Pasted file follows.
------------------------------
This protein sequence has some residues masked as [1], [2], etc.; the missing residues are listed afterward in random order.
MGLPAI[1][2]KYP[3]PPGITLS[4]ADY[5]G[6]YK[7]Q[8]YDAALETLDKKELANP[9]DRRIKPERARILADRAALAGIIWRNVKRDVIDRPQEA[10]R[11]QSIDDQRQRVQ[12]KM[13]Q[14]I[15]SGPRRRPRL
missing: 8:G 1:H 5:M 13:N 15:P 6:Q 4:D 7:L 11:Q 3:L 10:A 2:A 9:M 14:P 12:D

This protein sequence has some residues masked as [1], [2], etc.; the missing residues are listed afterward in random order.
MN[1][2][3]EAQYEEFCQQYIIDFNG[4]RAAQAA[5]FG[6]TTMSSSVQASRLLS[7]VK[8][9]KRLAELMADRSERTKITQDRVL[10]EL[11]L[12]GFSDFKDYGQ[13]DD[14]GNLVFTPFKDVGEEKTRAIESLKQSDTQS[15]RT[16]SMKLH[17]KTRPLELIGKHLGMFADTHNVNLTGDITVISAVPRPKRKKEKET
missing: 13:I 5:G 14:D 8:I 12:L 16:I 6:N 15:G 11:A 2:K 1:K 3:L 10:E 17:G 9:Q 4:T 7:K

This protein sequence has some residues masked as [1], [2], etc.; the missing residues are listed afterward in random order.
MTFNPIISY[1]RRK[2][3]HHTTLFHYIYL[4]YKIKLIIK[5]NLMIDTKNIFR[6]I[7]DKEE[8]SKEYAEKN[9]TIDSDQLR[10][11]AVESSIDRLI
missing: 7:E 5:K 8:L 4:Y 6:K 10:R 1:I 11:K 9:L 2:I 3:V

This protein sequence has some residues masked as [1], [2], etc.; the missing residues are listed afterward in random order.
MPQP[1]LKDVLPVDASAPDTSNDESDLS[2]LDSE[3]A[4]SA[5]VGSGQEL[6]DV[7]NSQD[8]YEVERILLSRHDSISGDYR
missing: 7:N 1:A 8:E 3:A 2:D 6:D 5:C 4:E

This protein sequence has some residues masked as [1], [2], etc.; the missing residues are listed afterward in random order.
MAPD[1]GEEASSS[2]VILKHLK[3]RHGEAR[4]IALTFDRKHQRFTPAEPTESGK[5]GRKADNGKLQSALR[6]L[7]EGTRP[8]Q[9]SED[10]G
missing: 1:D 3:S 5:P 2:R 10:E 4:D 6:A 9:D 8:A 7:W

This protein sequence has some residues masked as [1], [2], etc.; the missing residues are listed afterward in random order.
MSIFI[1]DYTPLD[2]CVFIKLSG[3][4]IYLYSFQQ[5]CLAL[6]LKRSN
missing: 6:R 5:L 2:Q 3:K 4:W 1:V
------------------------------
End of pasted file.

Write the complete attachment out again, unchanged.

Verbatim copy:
This protein sequence has some residues masked as [1], [2], etc.; the missing residues are listed afterward in random order.
MGLPAI[1][2]KYP[3]PPGITLS[4]ADY[5]G[6]YK[7]Q[8]YDAALETLDKKELANP[9]DRRIKPERARILADRAALAGIIWRNVKRDVIDRPQEA[10]R[11]QSIDDQRQRVQ[12]KM[13]Q[14]I[15]SGPRRRPRL
missing: 8:G 1:H 5:M 13:N 15:P 6:Q 4:D 7:L 11:Q 3:L 10:A 2:A 9:M 14:P 12:D

This protein sequence has some residues masked as [1], [2], etc.; the missing residues are listed afterward in random order.
MN[1][2][3]EAQYEEFCQQYIIDFNG[4]RAAQAA[5]FG[6]TTMSSSVQASRLLS[7]VK[8][9]KRLAELMADRSERTKITQDRVL[10]EL[11]L[12]GFSDFKDYGQ[13]DD[14]GNLVFTPFKDVGEEKTRAIESLKQSDTQS[15]RT[16]SMKLH[17]KTRPLELIGKHLGMFADTHNVNLTGDITVISAVPRPKRKKEKET
missing: 13:I 5:G 14:D 8:I 12:L 16:I 6:N 15:G 11:A 2:K 1:K 3:L 10:E 17:G 9:Q 4:T 7:K

This protein sequence has some residues masked as [1], [2], etc.; the missing residues are listed afterward in random order.
MTFNPIISY[1]RRK[2][3]HHTTLFHYIYL[4]YKIKLIIK[5]NLMIDTKNIFR[6]I[7]DKEE[8]SKEYAEKN[9]TIDSDQLR[10][11]AVESSIDRLI
missing: 7:E 5:K 8:L 4:Y 6:K 10:R 1:I 11:K 9:L 2:I 3:V

This protein sequence has some residues masked as [1], [2], etc.; the missing residues are listed afterward in random order.
MPQP[1]LKDVLPVDASAPDTSNDESDLS[2]LDSE[3]A[4]SA[5]VGSGQEL[6]DV[7]NSQD[8]YEVERILLSRHDSISGDYR
missing: 7:N 1:A 8:E 3:A 2:D 6:D 5:C 4:E

This protein sequence has some residues masked as [1], [2], etc.; the missing residues are listed afterward in random order.
MAPD[1]GEEASSS[2]VILKHLK[3]RHGEAR[4]IALTFDRKHQRFTPAEPTESGK[5]GRKADNGKLQSALR[6]L[7]EGTRP[8]Q[9]SED[10]G
missing: 1:D 3:S 5:P 2:R 10:E 4:D 6:A 9:D 8:A 7:W

This protein sequence has some residues masked as [1], [2], etc.; the missing residues are listed afterward in random order.
MSIFI[1]DYTPLD[2]CVFIKLSG[3][4]IYLYSFQQ[5]CLAL[6]LKRSN
missing: 6:R 5:L 2:Q 3:K 4:W 1:V